China has signed several agreements with Nepal Prime Minister Khadga Prasad Sharma Oli to launch new infrastructure linkages, and take up several other construction projects in the Himalayan country nearly one year after it was hit by a devastating earthquake.

Nepal received strong support from China after it was hit by a massive 7.8 magnitude earthquake, which killed 8,000 people in April last year.
In his talks with Chinese leaders, Oli sought assistance for repairs of the Dhulekhel-Tatopani section of the Araniko Highway, which has been damaged by the earthquake, and support to expand its width for heavy trucks to carry petroleum products from Shigatse in Tibet.

Chinese and Nepali officials are also discussing a plan to reopen the Tatopani-Khasa route connecting the two countries after building the necessary support infrastructure on both sides of the border. This route was closed by earthquake damage.

Japan also has also come forward. The Japan International Cooperation Agency completed repairs last December of the Sindhuli Road (BP Highway), which was damaged in 29 different sections in the April 25 earthquake and subsequent aftershocks.

Nepal's agreements with China would also allow Chinese companies to begin stretching the Tibetan railway to Kerung, the last Chinese outpost before reaching the Nepali border.

Beijing had earlier announced plans to build this line by 2020, in the hope the Nepali government would agree to a transit and cross-border deal. The deal took place in late March as Oli visited Beijing, and met Chinese President Xi Jinping and Premier Li Keqiang.
For China, this is an opportunity to extend its One Belt, One Road plan. At present, the plan's main showcase project is the China Pakistan Economic Corridor, which involves building a long stretch of road that will start at Kashgar city in China’s Xinjiang province, pass through the Karakoram Highway and across Pakistan to reach the Gwadar port on the Arabian Sea.

Beijing has promised to invest $46 billion in the corridor project, and work has started despite some initial difficulties.

Nepal has also asked China to build a railway network within the country to link three of its major cities: the capital Kathmandu, Pokhara and Lalitpur. China has eagerly agreed to the proposal, and ordered its engineers to launch a pre-feasibility study.
But there are serious questions about whether the risks and high cost of building railway track over mountainous terrain, which are full of fault zones, would be justified in areas like Tibet and Nepal where people have very little purchasing power.
“It will not make economic sense if you are thinking of immediate returns. But if you look at the long-term goal of opening up a new route that will connect several countries, and develop several industries including tourism, it is a worthwhile project,” said Hu Shisheng, director of the Institute of South and Southeast Asian and Oceanian Studies at the China Institutes of Contemporary International Relations.
Once built, China wants to stretch the cross-border railway with Nepal to Lumbini, the birthplace of Buddha on the Nepal-India border, and connect it with Indian Railways lines. India's rail operation now is in the process of building rail links with Bangladesh and Myanmar under a program announced by Indian Prime Minister Narendra Modi.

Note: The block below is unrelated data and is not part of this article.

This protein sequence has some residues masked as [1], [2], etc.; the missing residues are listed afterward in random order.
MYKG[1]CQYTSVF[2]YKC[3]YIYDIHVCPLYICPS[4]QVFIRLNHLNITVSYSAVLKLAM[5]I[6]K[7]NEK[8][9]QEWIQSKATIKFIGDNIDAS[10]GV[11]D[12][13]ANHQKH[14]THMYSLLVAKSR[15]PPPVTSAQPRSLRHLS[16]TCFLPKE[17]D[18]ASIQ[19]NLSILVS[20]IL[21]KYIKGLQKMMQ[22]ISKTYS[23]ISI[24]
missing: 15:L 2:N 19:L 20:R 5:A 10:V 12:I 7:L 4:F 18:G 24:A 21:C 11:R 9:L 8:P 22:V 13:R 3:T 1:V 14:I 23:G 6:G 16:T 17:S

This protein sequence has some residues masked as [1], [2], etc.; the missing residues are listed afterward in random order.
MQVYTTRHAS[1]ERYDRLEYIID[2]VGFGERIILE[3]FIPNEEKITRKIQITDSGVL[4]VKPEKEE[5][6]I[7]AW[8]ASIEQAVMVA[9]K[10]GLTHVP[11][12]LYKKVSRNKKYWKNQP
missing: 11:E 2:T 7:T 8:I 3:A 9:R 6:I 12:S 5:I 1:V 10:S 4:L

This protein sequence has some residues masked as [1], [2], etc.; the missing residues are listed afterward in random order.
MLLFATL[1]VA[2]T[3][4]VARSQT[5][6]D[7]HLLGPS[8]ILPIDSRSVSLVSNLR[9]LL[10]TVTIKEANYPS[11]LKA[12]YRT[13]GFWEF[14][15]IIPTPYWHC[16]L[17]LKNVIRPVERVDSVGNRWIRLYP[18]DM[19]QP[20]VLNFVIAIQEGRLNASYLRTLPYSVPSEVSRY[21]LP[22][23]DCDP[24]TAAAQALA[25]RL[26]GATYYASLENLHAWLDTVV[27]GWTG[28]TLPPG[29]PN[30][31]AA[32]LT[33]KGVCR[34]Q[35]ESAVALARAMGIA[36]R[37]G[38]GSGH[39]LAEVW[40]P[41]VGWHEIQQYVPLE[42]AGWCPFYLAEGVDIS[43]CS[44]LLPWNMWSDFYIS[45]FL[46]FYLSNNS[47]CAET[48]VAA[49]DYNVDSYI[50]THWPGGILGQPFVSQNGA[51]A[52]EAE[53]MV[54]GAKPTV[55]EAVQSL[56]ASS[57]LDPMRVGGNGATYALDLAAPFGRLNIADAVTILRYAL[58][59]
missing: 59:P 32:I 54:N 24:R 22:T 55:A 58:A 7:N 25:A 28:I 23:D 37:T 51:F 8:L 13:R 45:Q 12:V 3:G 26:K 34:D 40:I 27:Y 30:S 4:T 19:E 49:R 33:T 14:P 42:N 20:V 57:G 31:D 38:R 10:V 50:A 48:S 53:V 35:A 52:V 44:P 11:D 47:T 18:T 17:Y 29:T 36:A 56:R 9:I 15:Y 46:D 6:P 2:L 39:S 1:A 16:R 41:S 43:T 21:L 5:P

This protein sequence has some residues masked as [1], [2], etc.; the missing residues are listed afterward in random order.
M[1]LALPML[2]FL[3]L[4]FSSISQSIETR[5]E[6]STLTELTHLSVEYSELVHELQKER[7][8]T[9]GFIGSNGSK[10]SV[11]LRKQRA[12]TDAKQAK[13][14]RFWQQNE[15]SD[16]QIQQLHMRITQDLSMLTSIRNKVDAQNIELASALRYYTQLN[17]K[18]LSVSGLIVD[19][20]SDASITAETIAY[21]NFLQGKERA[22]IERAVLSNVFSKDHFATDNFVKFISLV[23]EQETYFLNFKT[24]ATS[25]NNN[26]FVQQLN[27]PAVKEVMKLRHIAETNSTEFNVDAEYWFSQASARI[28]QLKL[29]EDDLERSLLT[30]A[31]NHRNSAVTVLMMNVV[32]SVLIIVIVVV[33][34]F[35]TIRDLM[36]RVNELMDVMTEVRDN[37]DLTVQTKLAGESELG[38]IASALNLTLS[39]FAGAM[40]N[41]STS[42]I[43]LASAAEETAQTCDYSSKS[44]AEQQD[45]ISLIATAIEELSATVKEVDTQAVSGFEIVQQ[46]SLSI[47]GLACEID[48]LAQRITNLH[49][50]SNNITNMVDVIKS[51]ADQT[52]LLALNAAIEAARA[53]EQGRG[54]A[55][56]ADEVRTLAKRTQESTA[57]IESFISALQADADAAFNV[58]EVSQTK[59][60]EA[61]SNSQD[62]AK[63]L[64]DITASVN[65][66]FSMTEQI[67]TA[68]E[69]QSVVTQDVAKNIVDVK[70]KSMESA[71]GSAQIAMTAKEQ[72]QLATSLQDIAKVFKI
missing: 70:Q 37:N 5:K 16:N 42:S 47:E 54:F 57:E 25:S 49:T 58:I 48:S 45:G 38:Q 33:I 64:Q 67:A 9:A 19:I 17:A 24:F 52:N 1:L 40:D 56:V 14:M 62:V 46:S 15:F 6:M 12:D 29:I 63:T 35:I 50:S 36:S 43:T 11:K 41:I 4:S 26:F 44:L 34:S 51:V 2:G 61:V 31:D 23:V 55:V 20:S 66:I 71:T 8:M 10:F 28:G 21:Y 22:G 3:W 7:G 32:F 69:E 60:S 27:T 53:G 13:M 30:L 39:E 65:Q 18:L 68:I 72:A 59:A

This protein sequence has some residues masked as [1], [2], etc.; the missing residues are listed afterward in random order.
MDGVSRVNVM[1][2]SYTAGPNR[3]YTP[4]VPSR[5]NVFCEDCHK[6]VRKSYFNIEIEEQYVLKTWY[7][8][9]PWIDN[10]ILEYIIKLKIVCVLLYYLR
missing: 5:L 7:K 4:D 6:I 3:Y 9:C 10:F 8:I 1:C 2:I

China and Nepal also agreed to study the feasibility of projects that include construction of a transmission line between the countries and the Upper Arun Hydropower project now under way.
The Nepal project is in addition to a proposal for a 1,600-km-long railway line connecting the Tibetan capital of Lasha with Chengdu in Sichuan province, which Chinese engineers describe as extremely difficult to build.
The Tibet-Sichuan railway will cross the major rivers Minjiang, Jinshajiang and Yarlung Zangbo. Nearly, 1,000 km of it will pass through Tibet, presenting several challenges that include avalanches, landslides, earthquakes, terrestrial heat, karst caves and underground streams.
"The accumulated height it will climb reaches more than 14,000 meters, and it will cross many fault zones," Lin Shijin, a senior civil engineer at China Railway Corp. recently told the local media.. "It's like the largest rollercoaster in the world. With a designed service life of 100 years, it is believed to be one of the most difficult railway projects to build on Earth."

China state media also quoted Zhao Jinxue, a rail construction risk appraiser with an insurance company in Chengdu, that "It will cost at least 100 million yuan ($15.87 million) per kilometer. The cost on the Nepal project is expected to be similar or higher because the mountain terrain is more steep and challenging than the one leading from Tibet to Sichuan.
At one stage, Chinese officials suggested tunneling the Himalayas to reach the Nepal border instead of going through the high cost and trouble of laying rail track through the mountain ranges. But this resulted in sharp criticism and worries from environmentalists about the fragile nature of the Himalayas.
Chinese foreign ministry has clarified that the cross-border railway with Nepal was still at a proposal stage, and even a feasibility study has not yet been done.
But analysts cite the success of Chinese railway engineers in building the Tibet railway, and say that they are capable of taking up bigger challenges.

For China, an equally daunting task would be to persuade India to join the project. Beijing’s main objective is to connect with the vast market in India, without which it will not make business sense to sink massive sums of money connecting to Nepal and building railways there, said Pramod Jaiswal, senior research officer at the Institute of Peace and Conflict Studies in New Delhi.

Among other deals, China has agreed to build petroleum storage facilities in Nepal, which is dependent on India for its energy needs, and to finance construction of the Pokhara airport.